The national government has announced plans to conduct a special audit of all stalled projects in Lamu County that cost the tax-payer millions of shillings.
Lamu County Commissioner Joseph Kanyiri who is also the coordinator of all government projects in the region said those involved in misappropriation of funds intended for such projects will face the full force of the law.
In an exclusive interview with the Nation on Monday, Mr Kanyiri cited projects such as the Sh20 million Mpeketoni Secondary School Library and the Mpeketoni DCI offices, all of which were funded by the previous county administration of former Governor Issa Timamy as among the projects which need urgent scrutiny.
Other projects include the Sh55 million Hongwe Technical Training Institute in Lamu West which was undertaken by the national government as well as the building of the Mkokoni and Kizingitini sea walls.
According to Mr Kanyiri, the work done on some of the projects is not satisfactory.
“After observing what is ongoing on the ground in as far as projects by the national and county governments are concerned, we will be forced to do a special audit particularly on all stalled projects to determine why they stalled and whether payments made are commensurate to what exists on the ground. Appropriate action will be taken if there is impropriety on all parties concerned,” said Mr Kanyiri.
He said he is aware that some rogue contractors were paid millions yet the projects have stalled.
A section of Lamu leaders who were interviewed by the Nation on Monday also confirmed that despite millions of shillings being set aside for the projects many years ago, nothing much has been done so far with majority of the projects left undone.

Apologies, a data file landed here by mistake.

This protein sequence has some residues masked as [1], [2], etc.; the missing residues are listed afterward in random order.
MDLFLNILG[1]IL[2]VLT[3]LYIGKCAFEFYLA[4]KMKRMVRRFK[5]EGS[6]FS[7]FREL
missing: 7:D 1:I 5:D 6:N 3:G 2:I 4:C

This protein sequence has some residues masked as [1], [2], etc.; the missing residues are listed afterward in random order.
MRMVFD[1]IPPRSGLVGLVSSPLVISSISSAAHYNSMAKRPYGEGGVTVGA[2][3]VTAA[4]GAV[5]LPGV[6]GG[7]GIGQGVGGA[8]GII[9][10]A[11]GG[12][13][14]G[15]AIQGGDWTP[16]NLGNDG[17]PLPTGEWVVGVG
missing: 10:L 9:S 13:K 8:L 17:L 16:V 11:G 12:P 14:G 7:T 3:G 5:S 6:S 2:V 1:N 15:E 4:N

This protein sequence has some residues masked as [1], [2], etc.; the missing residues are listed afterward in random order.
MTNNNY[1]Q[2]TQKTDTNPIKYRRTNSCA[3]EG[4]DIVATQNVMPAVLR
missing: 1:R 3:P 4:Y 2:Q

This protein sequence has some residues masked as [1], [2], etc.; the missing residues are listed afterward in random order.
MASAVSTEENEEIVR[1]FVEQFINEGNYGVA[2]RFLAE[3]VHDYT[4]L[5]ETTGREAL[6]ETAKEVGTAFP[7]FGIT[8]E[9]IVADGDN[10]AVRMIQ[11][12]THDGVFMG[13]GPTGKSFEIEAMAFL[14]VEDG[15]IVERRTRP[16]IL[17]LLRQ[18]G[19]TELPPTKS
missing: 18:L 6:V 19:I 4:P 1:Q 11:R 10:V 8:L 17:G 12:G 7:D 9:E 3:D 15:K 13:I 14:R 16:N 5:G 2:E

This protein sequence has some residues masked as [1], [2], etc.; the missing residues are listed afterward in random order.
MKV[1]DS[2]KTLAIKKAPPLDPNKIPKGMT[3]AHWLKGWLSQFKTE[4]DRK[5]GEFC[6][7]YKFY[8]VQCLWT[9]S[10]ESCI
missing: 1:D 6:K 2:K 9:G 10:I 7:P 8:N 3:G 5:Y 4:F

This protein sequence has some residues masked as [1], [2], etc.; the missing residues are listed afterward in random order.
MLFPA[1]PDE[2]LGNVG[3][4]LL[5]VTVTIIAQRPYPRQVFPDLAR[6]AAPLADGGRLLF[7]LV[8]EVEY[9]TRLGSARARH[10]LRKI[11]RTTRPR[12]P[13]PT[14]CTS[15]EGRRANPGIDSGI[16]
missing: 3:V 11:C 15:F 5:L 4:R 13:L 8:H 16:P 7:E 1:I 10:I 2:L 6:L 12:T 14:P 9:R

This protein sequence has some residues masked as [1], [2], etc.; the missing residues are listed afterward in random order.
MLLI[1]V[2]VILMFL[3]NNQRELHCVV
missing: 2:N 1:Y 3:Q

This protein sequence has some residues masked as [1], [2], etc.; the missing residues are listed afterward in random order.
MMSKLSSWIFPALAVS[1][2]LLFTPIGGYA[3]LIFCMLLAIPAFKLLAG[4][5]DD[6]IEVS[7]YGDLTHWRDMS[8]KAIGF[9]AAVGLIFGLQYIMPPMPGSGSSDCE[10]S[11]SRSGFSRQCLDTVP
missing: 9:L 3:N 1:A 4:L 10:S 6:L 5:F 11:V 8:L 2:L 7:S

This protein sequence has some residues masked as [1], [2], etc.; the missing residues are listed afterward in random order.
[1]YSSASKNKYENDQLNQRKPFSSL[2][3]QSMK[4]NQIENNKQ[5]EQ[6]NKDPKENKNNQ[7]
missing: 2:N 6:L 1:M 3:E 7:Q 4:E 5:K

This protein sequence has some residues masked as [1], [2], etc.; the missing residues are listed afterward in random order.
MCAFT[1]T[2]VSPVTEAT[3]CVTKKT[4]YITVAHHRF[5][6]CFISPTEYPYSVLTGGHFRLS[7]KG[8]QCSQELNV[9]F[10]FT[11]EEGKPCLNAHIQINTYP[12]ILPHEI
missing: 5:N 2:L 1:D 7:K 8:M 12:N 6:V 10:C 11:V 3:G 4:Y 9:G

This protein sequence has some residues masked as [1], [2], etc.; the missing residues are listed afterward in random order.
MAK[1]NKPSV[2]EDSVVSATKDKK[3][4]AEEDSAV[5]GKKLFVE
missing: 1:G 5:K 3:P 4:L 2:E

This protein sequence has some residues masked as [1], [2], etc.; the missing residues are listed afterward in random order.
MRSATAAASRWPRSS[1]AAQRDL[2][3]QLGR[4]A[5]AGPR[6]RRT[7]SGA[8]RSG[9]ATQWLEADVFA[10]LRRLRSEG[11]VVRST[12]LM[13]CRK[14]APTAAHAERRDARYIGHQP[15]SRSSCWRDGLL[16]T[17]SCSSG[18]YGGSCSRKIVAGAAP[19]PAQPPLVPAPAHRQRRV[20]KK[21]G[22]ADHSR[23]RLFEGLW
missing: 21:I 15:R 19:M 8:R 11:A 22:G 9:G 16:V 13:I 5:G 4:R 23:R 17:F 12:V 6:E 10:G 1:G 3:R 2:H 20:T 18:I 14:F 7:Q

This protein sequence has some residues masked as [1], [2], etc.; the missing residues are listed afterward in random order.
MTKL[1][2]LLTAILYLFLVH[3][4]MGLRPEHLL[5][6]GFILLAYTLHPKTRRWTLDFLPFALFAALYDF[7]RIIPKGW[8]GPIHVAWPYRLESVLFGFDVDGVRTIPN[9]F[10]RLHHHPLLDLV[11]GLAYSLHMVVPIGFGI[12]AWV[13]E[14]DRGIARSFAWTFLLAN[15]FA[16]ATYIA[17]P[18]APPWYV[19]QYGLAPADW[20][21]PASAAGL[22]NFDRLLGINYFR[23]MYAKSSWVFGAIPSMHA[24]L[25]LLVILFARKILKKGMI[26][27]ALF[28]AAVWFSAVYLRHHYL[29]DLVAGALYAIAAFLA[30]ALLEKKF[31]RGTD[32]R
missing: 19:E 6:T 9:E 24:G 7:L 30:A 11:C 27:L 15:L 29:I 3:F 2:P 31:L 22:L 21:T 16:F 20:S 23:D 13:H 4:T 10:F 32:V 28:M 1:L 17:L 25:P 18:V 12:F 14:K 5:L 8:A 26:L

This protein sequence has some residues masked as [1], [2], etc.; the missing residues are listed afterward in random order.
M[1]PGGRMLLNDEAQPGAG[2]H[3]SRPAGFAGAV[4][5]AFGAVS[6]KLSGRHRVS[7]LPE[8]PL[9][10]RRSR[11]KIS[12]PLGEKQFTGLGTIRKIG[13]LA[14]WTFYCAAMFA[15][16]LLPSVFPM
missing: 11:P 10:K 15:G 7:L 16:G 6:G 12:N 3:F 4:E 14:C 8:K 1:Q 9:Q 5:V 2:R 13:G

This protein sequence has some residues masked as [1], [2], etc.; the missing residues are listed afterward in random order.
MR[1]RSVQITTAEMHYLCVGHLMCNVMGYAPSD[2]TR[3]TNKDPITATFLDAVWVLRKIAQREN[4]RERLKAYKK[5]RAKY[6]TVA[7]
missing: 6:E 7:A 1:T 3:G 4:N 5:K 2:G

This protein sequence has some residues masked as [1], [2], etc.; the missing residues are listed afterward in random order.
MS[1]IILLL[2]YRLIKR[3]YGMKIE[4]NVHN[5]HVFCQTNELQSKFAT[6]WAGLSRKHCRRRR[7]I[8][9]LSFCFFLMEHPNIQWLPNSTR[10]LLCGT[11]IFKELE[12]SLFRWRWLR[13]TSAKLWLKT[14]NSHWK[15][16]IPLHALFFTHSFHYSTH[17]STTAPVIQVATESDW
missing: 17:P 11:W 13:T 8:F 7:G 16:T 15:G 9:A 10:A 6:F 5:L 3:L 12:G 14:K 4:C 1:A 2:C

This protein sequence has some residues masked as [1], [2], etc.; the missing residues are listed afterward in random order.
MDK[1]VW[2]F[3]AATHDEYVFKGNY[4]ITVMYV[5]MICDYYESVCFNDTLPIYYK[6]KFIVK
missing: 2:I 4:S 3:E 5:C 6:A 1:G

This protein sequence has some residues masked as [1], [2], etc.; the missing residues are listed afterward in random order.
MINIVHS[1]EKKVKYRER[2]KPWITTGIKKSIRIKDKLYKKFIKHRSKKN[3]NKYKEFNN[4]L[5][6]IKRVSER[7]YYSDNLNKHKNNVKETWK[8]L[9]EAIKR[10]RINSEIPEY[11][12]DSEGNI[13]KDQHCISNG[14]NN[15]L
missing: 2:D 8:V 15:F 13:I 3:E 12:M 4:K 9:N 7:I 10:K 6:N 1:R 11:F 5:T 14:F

Hongwe MCA James Komu wondered why the government is taking too long to punish those concerned.
“We are supporting the move to conduct special audit for all the stalled projects. The Hongwe Technical Training Institute was to take only two years to be ready but five years have elapsed and nothing has been done. I am aware the government has already spent millions on such projects and we need auditing and those involved to face the full wrath of the law,” said Mr Komu.
In Kiunga in Lamu East, residents called on the Ethics and Anti-Corruption Commission (EACC) to investigate the fate of a Sh250 million piped water project that was launched almost five years ago.
The project was meant to channel clean piped water from Lake Mangai to Kiunga town and was expected to bring to an end the constant water shortages in Lamu East.
Locals are now questioning where the millions of money allocated to the project went.
“I want the previous county administration to come clean on what happened to the water project. It is actually dead at the moment,” said Mr Athman.
In Mkokoni and Kizingitini villages in Lamu East, residents risk having their houses swept away by the Indian Ocean waters after sea walls in their areas broke down and caved in.
The sea walls were built by the county and national governments a few years ago to stop the flow of water from the Indian Ocean into public areas.
But the walls have already collapsed due to lack of maintenance and shoddy work said to have been done by the contractors